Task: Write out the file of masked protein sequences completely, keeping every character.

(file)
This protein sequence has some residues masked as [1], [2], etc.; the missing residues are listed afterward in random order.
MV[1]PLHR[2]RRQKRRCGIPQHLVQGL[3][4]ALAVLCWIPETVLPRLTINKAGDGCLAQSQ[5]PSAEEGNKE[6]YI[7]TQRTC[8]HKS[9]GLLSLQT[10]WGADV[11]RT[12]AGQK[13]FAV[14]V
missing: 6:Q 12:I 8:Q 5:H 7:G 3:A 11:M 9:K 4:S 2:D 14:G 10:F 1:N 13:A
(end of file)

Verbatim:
This protein sequence has some residues masked as [1], [2], etc.; the missing residues are listed afterward in random order.
MV[1]PLHR[2]RRQKRRCGIPQHLVQGL[3][4]ALAVLCWIPETVLPRLTINKAGDGCLAQSQ[5]PSAEEGNKE[6]YI[7]TQRTC[8]HKS[9]GLLSLQT[10]WGADV[11]RT[12]AGQK[13]FAV[14]V
missing: 6:Q 12:I 8:Q 5:H 7:G 3:A 11:M 9:K 4:S 2:D 14:G 10:F 1:N 13:A